China's Two New Stealth Bombers Are Bad News For America
And the U.S. military has taken notice.
Key point: China’s two next-generation fighters appear to be separated by years of R&D work.
The Chinese People’s Liberation Army Air Force (PLAAF) is developing not one, but two stealth bombers, according to a Defense Intelligence Agency report published earlier this year. A steady stream of details has emerged concerning one of them-- the H-20 is a long-distance flying wing stealth bomber, with a robust electronic countermeasures (ECM) package and sensor fusion integration. Nevertheless, Chinese defense sources remain tight-lipped concerning the PLAAF’s second project.
Here is everything we know about the PLAAF’s mysterious JH-XX bomber.
Described by the DIA report as a “fighter-bomber,” the JH-XX is the tactical counterpart to the H-20 strategic bomber. It is widely speculated that the JH-XX is the early concept bomber depicted on the May 2018 cover of the prolific Chinese defense magazine “Aerospace Knowledge,” brought to the attention of western audiences by China Defense Blog. If true, these early images depict a conventionally designed, supermaneuverable, supersonic bomber with an internal weapons bay. Several aspects of the JH-XX’s design, including the jagged air intakes and the way the twin-engine nozzles are embedded in the tail, suggesting a decent measure engineering attention paid to stealth performance.
But whereas stealth is a top design priority for the H-20, the JH-XX seeks to balance low-detectability features against speed and limited dogfighting abilities; to that end, the JH-XX will carry anti-air missiles. The PL-15, a Chinese long-range anti-air missile with a host of best-in-class features, is an ideal candidate for this type of aircraft. The JH-XX will also likely boast a more modest combat radius of around of up to 2,000 kilometers, as opposed to the H-20’s 5,000 km, and is almost certainly not in the same weight or payload class as the H-20.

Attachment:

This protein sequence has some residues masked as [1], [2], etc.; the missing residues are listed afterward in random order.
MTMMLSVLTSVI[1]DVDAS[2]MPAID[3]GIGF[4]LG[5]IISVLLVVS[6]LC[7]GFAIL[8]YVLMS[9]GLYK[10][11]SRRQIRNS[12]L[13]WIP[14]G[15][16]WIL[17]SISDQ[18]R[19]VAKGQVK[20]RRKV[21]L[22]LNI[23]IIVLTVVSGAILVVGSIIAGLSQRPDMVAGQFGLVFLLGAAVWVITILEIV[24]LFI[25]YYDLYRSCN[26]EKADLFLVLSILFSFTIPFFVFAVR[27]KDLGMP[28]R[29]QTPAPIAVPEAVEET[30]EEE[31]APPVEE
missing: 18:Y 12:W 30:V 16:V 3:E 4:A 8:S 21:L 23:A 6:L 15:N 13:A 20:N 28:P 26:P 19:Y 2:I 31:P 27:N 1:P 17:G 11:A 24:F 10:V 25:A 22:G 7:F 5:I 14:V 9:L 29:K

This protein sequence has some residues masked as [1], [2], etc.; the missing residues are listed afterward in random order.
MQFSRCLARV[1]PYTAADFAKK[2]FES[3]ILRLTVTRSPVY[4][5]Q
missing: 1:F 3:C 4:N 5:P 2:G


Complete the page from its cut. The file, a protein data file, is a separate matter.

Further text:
A rough portrait emerges of the JH-XX as a supersonic regional bomber that doubles as a stealthy, long-distance interceptor. With its blend of anti-ship and anti-air capabilities, China’s latest fighter seems even more tailor-made than the H-20 for countering American Carrier Battle Groups. The JH-XX thus plays a clear role in China’s Pacific strategy: namely, it strengthens Beijing’s grip over the first island chain off China’s east coast and poses a credible deterrent to any outside force seeking to intervene in a prospective Chinese invasion of Taiwan. Together with the H-20, the JH-XX could also be the latest milestone in China’s long-term goal of contesting the second island chain by threatening the US base on the island of Guam.
It bears noting that China’s two next-generation fighters appear to be separated by years of R&D work. The H-20 is on the verge of being formally announced and is planned to enter service in the PLAAF by the mid-2020s. Meanwhile, the JH-XX may not even be in active development; the fighter shown in “Aerospace Knowledge” may turn out to be nothing more than an early concept. As formidable as it appears in filling what is a niche, but vital role that blurs the line between strategic and tactical roles, there is currently no assurance that the JH-XX-- or something like it-- is coming anytime soon.
Mark Episkopos is a frequent contributor to The National Interest and serves as research assistant at the Center for the National Interest. Mark is also a PhD student in History at American University. This article first appeared earlier this year.